Chesky recalled “feeling off” while walking with his uncle Eric, who noticed his nephew was moving a little slower than normal as they began hiking in Bryce Canyon National Park, Utah.
After hiking all of his life, NBC News correspondent Morgan Chesky had never heard of high-altitude pulmonary edema — until an incident he described as “absolutely frightening” could have led to a cardiac arrest.
“I could have never imagined a trip to Bryce Canyon and Zion National Parks would end on oxygen in an ICU,” Chesky said Thursday as he opened up about the ordeal on “TODAY.”
It was the journalist’s first time in an ambulance and the intensive care unit. He had no idea what was wrong, he wrote on Instagram in April when he first shared details of the emergency.
The hiking trip was to celebrate his 37th birthday. On the show, Chesky recalled “feeling off” while walking with his uncle Eric, who in turn noticed his nephew was moving a little slower than he normally did as they began hiking in Bryce Canyon National Park, Utah.
“That’s why I continued to watch you like a hawk for the rest of the trip,” Eric Chesky said.
Hiking in Zion National Park, Utah, the next day, Morgan Chesky felt even worse — lightheaded and weak, with a skyrocketing pulse — and had to stop frequently to catch his breath. The symptoms were especially frightening because his father had similar warning signs before he died of a heart attack at 48.
Sensing he was in trouble, his uncle grabbed his backpack, helped him off the trail and drove him to an urgent care clinic one hour away. Tests showed his blood oxygen saturation levels were at 58% — half of what they should be.
An ambulance took the journalist to Cedar City Hospital in Utah on April 23, where Dr. Jarid Gray found his lungs were filling with fluid and diagnosed him with high-altitude pulmonary edema — a severe form of high-altitude illness, according to the National Library of Medicine.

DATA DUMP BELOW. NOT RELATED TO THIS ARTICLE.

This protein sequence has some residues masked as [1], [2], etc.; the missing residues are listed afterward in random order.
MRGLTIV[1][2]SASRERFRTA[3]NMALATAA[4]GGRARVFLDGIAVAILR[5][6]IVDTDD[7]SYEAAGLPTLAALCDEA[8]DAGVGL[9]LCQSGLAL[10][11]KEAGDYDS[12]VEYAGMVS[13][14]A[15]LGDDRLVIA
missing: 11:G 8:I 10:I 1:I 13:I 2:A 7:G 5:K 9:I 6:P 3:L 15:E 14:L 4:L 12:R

“The simplest way to think about it is all your capillaries in your lungs started leaking the plasma out into the little space (they’re) occupying, so it’s harder for oxygen to go across,” Gray said.
If untreated, a person can pass out from lack of oxygen or go into cardiac arrest, the doctor noted. Half of patients who don’t get help in time die, the National Library of Medicine noted.
That’s what happened to John Magness, 58, an accomplished hiker who climbed Argentina’s Mount Aconcagua in February. Hours later, he passed away from HAPE-induced cardiac arrest, his family said.
“He was a very physically fit person and never yet never had any of these kinds of struggles on his other climbs,” his daughter Chelsea Shelburne noted.
“I think, truly, it can happen to anyone. Plan ahead and be prepared as best as you can for emergency scenarios.”
Risk factors and symptoms
Doctors don’t know why the illness strikes some people, but not others.
HAPE can occur at altitudes as low as 6,500 feet, with risk factors that include a rapid rate of ascent, using sleep medication, eating too much salt, being in cold weather and engaging in heavy physical exertion, according to the National Library of Medicine. Men seem to be more at risk than women, it added.
Symptoms include fatigue, labored breathing, chest pain and dry cough with exertion.
The main treatment is for the patient to head to a lower altitude with as little exertion as possible until symptoms improve, the National Library of Medicine noted. Supplemental oxygen and certain medicines can also help.
After receiving medical care and returning to a lower elevation, Morgan Chesky has recovered and is grateful to his uncle for making it home.
“Much love for having my back out there,” he told him.